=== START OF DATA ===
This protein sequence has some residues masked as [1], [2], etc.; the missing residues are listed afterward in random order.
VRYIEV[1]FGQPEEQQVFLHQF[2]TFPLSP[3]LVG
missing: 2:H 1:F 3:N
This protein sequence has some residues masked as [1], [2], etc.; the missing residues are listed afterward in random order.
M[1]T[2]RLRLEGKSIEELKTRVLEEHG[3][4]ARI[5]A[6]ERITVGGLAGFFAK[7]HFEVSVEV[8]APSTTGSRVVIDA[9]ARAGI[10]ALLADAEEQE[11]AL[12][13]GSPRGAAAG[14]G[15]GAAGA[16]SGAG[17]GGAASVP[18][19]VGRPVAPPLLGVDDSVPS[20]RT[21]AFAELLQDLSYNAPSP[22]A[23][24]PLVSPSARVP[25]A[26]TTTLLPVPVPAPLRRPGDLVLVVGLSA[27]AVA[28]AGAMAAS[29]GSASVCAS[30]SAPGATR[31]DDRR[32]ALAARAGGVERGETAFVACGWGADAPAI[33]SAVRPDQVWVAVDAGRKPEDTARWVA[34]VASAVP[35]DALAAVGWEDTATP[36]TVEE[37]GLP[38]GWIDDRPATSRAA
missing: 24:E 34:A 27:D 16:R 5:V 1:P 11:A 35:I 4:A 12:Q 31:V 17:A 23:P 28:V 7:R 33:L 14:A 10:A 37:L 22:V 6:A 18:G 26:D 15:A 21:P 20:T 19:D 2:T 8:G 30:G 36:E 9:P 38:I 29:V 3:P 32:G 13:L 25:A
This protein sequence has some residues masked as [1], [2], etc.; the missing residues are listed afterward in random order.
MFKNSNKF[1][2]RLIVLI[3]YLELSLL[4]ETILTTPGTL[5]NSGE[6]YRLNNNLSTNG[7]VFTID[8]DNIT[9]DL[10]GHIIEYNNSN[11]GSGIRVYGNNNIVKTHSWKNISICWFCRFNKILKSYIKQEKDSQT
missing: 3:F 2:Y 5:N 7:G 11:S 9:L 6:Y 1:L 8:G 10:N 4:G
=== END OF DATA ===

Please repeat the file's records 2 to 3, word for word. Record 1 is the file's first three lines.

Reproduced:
This protein sequence has some residues masked as [1], [2], etc.; the missing residues are listed afterward in random order.
M[1]T[2]RLRLEGKSIEELKTRVLEEHG[3][4]ARI[5]A[6]ERITVGGLAGFFAK[7]HFEVSVEV[8]APSTTGSRVVIDA[9]ARAGI[10]ALLADAEEQE[11]AL[12][13]GSPRGAAAG[14]G[15]GAAGA[16]SGAG[17]GGAASVP[18][19]VGRPVAPPLLGVDDSVPS[20]RT[21]AFAELLQDLSYNAPSP[22]A[23][24]PLVSPSARVP[25]A[26]TTTLLPVPVPAPLRRPGDLVLVVGLSA[27]AVA[28]AGAMAAS[29]GSASVCAS[30]SAPGATR[31]DDRR[32]ALAARAGGVERGETAFVACGWGADAPAI[33]SAVRPDQVWVAVDAGRKPEDTARWVA[34]VASAVP[35]DALAAVGWEDTATP[36]TVEE[37]GLP[38]GWIDDRPATSRAA
missing: 24:E 34:A 27:D 16:R 5:V 1:P 11:A 35:I 4:A 12:Q 31:V 17:A 23:P 28:V 7:R 33:L 14:A 10:A 37:L 22:V 6:A 18:G 26:D 15:A 21:P 20:T 19:D 2:T 8:G 30:G 36:E 9:P 38:I 29:V 3:P 32:G 13:L 25:A
This protein sequence has some residues masked as [1], [2], etc.; the missing residues are listed afterward in random order.
MFKNSNKF[1][2]RLIVLI[3]YLELSLL[4]ETILTTPGTL[5]NSGE[6]YRLNNNLSTNG[7]VFTID[8]DNIT[9]DL[10]GHIIEYNNSN[11]GSGIRVYGNNNIVKTHSWKNISICWFCRFNKILKSYIKQEKDSQT
missing: 3:F 2:Y 5:N 7:G 11:S 9:L 6:Y 1:L 8:G 10:N 4:G